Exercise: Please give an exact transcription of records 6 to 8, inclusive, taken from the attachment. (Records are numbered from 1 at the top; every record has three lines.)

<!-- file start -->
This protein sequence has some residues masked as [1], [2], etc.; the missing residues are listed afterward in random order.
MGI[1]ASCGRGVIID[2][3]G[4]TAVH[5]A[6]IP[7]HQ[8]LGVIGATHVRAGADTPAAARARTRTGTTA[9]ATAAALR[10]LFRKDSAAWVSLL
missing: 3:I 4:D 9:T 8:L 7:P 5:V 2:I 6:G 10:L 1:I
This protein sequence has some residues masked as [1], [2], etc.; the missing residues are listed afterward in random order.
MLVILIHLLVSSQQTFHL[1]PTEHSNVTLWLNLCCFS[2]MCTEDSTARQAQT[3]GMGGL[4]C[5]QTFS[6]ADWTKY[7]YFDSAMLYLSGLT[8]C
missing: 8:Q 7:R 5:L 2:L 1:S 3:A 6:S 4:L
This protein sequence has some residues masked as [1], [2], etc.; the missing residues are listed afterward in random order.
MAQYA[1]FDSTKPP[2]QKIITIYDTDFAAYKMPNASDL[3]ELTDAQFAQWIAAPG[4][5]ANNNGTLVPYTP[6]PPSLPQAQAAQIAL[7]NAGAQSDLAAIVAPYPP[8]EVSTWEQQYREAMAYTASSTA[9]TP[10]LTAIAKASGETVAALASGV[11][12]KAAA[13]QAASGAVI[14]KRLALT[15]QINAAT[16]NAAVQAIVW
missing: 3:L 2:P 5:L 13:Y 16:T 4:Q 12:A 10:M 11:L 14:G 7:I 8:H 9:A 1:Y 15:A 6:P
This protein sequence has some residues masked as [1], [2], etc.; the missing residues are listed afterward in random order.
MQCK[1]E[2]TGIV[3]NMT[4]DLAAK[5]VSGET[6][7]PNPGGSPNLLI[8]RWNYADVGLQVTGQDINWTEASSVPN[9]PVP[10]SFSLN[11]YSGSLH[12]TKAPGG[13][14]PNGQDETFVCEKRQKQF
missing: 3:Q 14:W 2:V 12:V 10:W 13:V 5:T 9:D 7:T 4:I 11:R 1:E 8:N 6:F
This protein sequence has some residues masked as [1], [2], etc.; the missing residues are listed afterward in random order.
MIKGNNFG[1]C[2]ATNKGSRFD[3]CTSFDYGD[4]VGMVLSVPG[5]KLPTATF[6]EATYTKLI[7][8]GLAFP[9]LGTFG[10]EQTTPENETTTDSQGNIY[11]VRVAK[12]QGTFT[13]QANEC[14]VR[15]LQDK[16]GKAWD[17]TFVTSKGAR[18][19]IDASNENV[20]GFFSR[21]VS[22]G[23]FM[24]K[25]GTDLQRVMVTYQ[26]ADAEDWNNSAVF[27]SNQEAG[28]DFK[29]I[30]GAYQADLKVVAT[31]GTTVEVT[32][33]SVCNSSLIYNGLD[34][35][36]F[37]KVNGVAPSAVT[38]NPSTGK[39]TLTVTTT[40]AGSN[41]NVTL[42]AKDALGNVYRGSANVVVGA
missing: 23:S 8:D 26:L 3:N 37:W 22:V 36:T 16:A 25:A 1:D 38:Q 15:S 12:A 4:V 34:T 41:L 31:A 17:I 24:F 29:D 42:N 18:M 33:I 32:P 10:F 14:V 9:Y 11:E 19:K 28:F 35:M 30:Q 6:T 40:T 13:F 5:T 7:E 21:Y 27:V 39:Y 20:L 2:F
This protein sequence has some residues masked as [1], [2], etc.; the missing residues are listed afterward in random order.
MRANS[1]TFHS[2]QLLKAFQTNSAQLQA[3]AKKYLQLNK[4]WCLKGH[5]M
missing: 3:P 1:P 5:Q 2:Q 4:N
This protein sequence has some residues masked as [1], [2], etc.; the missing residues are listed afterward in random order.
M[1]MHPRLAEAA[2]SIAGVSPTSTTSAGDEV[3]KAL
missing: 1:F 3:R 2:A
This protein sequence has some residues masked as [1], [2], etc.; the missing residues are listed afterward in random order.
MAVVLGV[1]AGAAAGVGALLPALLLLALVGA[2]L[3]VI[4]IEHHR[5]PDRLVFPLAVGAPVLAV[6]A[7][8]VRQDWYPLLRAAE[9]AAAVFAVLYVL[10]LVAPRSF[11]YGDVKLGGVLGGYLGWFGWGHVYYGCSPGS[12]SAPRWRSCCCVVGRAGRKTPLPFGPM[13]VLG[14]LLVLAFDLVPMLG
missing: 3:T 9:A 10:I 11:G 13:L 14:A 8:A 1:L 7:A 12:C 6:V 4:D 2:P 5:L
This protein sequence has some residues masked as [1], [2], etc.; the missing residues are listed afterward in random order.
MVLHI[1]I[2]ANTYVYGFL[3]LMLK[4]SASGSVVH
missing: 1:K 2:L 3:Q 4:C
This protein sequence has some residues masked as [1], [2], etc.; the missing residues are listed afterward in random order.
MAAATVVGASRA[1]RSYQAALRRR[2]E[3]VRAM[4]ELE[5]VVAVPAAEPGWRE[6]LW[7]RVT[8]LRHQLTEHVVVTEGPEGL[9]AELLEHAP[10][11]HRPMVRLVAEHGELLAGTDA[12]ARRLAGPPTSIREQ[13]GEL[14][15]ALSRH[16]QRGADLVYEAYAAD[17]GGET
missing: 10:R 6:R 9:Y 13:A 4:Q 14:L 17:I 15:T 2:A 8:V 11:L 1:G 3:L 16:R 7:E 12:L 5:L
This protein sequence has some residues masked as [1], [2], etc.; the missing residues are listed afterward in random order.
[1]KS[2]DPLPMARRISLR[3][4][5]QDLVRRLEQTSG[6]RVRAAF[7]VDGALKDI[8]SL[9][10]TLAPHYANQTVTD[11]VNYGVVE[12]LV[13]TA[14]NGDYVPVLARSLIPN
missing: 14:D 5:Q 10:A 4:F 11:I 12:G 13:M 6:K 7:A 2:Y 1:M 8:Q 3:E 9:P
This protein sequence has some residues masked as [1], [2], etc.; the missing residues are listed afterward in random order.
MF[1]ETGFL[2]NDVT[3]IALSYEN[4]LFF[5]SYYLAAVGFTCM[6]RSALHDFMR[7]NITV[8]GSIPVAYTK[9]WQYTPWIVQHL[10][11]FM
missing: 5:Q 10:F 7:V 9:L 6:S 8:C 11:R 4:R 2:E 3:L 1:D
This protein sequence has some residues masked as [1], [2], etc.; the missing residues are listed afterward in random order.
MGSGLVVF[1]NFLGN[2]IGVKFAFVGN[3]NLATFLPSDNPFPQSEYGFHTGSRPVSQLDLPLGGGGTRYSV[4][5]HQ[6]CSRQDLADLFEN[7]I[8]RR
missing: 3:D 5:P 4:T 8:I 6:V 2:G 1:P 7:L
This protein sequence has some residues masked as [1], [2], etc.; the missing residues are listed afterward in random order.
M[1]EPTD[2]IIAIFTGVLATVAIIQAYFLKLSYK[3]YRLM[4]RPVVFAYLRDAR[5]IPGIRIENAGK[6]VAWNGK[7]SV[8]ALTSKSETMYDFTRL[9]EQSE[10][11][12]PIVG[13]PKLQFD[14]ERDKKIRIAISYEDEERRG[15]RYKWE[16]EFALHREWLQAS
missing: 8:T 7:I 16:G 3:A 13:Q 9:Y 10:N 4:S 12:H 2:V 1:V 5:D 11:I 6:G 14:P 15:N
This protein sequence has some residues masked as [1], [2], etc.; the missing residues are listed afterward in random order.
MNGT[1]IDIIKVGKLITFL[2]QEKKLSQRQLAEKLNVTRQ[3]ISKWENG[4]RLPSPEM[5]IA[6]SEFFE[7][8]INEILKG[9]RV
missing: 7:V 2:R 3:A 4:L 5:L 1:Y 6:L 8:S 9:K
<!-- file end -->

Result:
This protein sequence has some residues masked as [1], [2], etc.; the missing residues are listed afterward in random order.
MRANS[1]TFHS[2]QLLKAFQTNSAQLQA[3]AKKYLQLNK[4]WCLKGH[5]M
missing: 3:P 1:P 5:Q 2:Q 4:N
This protein sequence has some residues masked as [1], [2], etc.; the missing residues are listed afterward in random order.
M[1]MHPRLAEAA[2]SIAGVSPTSTTSAGDEV[3]KAL
missing: 1:F 3:R 2:A
This protein sequence has some residues masked as [1], [2], etc.; the missing residues are listed afterward in random order.
MAVVLGV[1]AGAAAGVGALLPALLLLALVGA[2]L[3]VI[4]IEHHR[5]PDRLVFPLAVGAPVLAV[6]A[7][8]VRQDWYPLLRAAE[9]AAAVFAVLYVL[10]LVAPRSF[11]YGDVKLGGVLGGYLGWFGWGHVYYGCSPGS[12]SAPRWRSCCCVVGRAGRKTPLPFGPM[13]VLG[14]LLVLAFDLVPMLG
missing: 3:T 9:A 10:I 11:G 13:L 14:A 8:A 1:L 7:A 12:C 6:V 4:D 2:P 5:L